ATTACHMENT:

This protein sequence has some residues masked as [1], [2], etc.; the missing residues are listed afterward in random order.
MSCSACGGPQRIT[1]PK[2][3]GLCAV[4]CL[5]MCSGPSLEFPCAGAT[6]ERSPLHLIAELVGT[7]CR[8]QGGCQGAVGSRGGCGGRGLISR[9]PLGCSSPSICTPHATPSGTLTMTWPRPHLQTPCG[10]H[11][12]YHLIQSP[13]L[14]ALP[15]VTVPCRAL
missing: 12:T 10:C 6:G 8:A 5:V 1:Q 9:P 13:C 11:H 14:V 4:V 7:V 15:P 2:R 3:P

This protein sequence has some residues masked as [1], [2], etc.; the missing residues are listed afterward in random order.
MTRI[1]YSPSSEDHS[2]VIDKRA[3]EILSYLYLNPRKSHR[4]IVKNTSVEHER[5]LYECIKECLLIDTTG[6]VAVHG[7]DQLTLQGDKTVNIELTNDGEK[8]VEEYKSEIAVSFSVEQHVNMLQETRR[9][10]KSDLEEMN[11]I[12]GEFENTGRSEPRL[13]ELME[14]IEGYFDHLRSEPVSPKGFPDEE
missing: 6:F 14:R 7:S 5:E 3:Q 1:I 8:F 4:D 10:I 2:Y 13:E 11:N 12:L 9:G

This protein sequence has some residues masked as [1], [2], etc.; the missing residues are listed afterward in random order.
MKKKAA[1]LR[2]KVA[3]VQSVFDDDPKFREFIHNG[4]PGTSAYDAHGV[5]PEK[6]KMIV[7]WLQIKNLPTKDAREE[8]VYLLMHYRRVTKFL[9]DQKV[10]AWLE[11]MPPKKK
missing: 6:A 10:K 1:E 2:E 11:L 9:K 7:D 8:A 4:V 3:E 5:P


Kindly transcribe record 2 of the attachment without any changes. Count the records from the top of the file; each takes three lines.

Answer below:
This protein sequence has some residues masked as [1], [2], etc.; the missing residues are listed afterward in random order.
MTRI[1]YSPSSEDHS[2]VIDKRA[3]EILSYLYLNPRKSHR[4]IVKNTSVEHER[5]LYECIKECLLIDTTG[6]VAVHG[7]DQLTLQGDKTVNIELTNDGEK[8]VEEYKSEIAVSFSVEQHVNMLQETRR[9][10]KSDLEEMN[11]I[12]GEFENTGRSEPRL[13]ELME[14]IEGYFDHLRSEPVSPKGFPDEE
missing: 6:F 14:R 7:S 5:E 3:Q 1:I 8:F 4:D 10:I 2:Y 13:E 11:N 12:L 9:G